As a typewriter, I’m fond of the 666. For that matter, I’m fond of many of the Brother typewriters. Generally speaking, they are light-weight machines, good typers, and stylish (in a sixties/seventies sort of way). And these machines rarely set the collector back much, being relatively contemporary and extraordinarily common. Brother typewriters, and rebranded siblings, number in the millions. My 666 (with case and manual) cost $40 on eBay, shipping included.

There is more I could say about these typewriters, but Robert Messenger at oz.Typewriter handles the subject more comprehensively than I can. Read ああ姉妹、どこアートなた The Brother Typewriter Story.

Manual (PDF)

I scanned the manual which you can download and distribute freely. I would like to direct your attention to the “how to type” section, which features the most hideous fingers I’ve ever seen. Very haunting. To download, right-click and select “Save target as…”
Remington 666 Manual

Photos

Video

Remington by the numbers

Remington 700

Seems there are many numbers in the Remington line: 333, 600, 611, 612, 666, 700, 711 and 713. Apart from the 333 and the 666, these appear to be electrics.

Remington 611 Electric Typewriter

Postscript

I am curious to know what arrangement Remington had with Brother. I’d also like help dating my 666s, which I gather were manufactured in the late sixties or early seventies. If anyone has found an advertisement for the 666, please send a copy to netadams @ gmail. Thanks.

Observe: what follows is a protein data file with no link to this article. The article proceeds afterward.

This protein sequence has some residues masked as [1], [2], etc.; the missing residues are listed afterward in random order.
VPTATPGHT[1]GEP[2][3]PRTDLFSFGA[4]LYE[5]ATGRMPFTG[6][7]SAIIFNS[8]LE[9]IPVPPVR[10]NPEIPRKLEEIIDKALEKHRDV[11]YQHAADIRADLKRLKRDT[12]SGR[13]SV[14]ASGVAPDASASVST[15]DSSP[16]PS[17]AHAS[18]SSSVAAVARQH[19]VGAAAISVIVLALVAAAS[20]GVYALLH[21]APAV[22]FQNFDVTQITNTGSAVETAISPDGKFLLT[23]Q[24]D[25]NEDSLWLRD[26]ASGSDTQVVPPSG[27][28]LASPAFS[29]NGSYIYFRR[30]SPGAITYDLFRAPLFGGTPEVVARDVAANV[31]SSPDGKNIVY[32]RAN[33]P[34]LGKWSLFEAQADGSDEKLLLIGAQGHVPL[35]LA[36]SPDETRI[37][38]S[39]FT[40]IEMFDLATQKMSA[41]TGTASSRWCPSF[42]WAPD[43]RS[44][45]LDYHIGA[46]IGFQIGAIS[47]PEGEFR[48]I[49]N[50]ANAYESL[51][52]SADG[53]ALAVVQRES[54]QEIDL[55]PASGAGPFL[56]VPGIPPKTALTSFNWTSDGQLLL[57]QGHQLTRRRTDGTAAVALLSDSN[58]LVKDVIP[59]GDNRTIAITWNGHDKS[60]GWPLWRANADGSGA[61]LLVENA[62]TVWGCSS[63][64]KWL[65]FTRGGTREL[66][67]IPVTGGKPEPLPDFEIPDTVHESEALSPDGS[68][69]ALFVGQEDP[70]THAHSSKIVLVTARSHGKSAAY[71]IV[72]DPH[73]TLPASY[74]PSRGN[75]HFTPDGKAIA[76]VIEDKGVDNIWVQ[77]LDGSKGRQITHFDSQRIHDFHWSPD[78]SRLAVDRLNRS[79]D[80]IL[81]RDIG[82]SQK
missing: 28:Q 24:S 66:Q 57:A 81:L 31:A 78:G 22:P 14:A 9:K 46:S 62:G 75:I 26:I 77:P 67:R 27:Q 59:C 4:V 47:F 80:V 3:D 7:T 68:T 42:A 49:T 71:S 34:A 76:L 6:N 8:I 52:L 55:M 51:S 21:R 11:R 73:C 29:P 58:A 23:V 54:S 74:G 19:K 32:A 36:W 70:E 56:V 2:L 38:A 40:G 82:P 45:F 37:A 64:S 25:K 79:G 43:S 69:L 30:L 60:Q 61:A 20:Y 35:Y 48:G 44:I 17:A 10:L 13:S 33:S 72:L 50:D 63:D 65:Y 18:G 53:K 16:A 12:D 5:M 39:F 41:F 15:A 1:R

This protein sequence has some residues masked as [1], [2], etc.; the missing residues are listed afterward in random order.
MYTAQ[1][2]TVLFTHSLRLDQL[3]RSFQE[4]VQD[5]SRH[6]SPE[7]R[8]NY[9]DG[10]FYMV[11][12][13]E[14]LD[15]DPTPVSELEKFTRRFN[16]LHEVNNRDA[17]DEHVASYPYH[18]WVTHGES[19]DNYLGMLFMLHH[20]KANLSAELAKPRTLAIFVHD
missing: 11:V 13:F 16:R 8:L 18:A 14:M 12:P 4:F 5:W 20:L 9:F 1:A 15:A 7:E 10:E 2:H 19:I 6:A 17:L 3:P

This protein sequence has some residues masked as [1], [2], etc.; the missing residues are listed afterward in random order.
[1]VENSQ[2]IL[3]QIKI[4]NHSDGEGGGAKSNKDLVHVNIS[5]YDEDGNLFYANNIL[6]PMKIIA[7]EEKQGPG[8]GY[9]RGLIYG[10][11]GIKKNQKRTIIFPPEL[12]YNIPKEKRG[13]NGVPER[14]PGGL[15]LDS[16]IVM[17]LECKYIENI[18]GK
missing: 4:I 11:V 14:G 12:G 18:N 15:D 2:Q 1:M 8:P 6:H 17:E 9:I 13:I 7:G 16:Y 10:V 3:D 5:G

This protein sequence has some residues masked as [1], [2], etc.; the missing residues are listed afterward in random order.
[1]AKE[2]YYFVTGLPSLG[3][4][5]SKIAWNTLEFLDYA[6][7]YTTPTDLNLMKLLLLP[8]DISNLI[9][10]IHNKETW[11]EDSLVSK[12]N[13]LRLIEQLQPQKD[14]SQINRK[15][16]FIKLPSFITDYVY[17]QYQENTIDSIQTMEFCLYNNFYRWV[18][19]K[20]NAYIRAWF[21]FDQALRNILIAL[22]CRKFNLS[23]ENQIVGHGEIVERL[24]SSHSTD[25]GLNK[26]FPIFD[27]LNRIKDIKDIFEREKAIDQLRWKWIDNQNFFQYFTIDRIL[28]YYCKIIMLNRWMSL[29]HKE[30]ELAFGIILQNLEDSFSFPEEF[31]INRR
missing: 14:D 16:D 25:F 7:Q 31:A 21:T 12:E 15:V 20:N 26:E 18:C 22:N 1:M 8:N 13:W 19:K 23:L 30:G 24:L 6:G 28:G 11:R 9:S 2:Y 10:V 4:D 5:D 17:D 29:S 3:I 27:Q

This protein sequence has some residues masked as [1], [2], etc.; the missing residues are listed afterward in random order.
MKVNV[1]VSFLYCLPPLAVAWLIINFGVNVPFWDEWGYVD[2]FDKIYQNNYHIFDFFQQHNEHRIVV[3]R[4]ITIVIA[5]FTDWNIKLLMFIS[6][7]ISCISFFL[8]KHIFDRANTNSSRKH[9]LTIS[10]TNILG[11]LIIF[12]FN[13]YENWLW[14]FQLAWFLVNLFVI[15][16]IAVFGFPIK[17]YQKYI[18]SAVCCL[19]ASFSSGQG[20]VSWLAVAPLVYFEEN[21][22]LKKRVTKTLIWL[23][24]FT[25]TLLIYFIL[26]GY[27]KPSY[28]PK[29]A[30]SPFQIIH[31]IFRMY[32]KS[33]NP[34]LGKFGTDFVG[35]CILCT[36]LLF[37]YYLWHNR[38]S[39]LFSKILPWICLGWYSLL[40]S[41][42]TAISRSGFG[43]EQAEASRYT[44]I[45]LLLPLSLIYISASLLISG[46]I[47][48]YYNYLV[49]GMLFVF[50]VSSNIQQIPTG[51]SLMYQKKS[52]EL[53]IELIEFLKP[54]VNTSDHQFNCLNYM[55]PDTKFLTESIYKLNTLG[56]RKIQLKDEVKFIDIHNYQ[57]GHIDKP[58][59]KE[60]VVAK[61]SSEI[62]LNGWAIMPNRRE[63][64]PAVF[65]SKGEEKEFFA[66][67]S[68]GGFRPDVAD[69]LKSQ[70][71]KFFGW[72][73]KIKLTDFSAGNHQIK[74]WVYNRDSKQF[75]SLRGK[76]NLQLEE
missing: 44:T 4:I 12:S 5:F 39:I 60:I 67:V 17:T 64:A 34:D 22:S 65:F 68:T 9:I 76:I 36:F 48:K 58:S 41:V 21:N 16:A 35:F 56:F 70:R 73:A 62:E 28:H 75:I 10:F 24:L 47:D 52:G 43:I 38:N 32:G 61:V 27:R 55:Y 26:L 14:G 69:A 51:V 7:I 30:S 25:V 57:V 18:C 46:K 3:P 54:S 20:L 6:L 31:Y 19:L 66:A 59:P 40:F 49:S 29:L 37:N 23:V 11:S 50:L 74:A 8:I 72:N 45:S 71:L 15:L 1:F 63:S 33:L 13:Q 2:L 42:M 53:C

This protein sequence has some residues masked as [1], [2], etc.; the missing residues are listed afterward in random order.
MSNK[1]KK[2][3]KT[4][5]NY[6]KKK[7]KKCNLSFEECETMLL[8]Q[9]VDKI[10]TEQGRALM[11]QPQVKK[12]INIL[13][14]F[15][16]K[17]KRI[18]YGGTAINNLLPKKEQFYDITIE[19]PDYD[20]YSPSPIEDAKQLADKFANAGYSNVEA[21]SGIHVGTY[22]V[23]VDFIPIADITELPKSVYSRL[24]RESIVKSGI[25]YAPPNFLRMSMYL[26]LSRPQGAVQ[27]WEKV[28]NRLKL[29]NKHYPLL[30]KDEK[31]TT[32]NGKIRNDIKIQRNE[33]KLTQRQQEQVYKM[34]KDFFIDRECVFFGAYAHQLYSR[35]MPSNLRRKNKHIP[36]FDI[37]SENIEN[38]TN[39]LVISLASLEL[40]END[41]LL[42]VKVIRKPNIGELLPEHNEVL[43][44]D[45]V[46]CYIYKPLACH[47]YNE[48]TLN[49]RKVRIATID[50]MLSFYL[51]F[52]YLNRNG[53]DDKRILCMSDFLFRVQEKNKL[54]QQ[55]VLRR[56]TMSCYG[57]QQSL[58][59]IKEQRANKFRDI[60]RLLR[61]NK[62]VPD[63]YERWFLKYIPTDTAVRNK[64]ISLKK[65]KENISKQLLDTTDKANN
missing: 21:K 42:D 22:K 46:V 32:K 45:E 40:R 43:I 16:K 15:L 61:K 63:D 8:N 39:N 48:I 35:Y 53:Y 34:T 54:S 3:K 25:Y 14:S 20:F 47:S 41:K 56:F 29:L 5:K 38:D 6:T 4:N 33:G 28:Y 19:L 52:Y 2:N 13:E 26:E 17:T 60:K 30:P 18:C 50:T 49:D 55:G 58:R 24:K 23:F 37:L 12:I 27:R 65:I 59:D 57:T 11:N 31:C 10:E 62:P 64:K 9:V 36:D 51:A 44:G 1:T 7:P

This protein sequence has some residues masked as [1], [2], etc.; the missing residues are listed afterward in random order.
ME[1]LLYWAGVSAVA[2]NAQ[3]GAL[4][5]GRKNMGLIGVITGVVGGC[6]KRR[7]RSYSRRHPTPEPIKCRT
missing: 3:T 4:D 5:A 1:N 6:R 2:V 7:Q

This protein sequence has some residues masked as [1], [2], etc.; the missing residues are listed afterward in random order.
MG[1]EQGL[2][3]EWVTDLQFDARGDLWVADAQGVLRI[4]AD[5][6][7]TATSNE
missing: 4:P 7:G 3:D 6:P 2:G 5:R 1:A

Advertisements

Updated Jan. 27, 2014. Found several advertisements.

Delaware County Daily Times (Chester, Pennsylvania) · Thu, Nov 28, 1968 · Page 44

From the Delaware County Daily Times of Chester, Pennsylvania – Nov 28, 1968.

Packard, Remington 666

The Post-Standard of Syracuse, New York – Dec 15, 1968.

The Post-Crescent (Appleton, Wisconsin) · Thu, Jan 23, 1969 · Page 26

From The Post-Crescent of Appleton, Wisconsin – Jan 23, 1969.

The Post-Crescent (Appleton, Wisconsin) · Fri, Apr 25, 1969 · Page 44

From The Post-Crescent of Appleton, Wisconsin – Apr 25, 1969.

The Times (San Mateo, California) · Mon, May 26, 1969 · Page 2

From The Times of San Mateo, California – May 26, 1969.

Valley News (Van Nuys, California) · Fri, Mar 6, 1970 · Page 18

From the Valley News of Van Nuys, California – March 6, 1970.

© 2013 – 2014, Mark Adams. All rights reserved.

  1. The Anchor Bible Dictionary contains an excellent article on the subject. I have only generally summarized the different interpretations. []
  2. Appears there was no Webster department chain, but that Brother simply branded some machines as “Webster.” []
  3. Just to note, the first Apple computer was listed for $666.66. According to one account, Woz liked repeating numbers. []
  4. By the way, I very much would like to own a Sun No. 3. []
{ 14 comments… add one }
  • Ton S. (I dream lo-tech) September 29, 2013, 3:27 am

    I almost bought that typewriter last year for the novelty of its name alone.

  • Richard P September 29, 2013, 3:31 am

    … whereas in my user’s manual for the Webster (Brother), the hands look like little fetal blobs!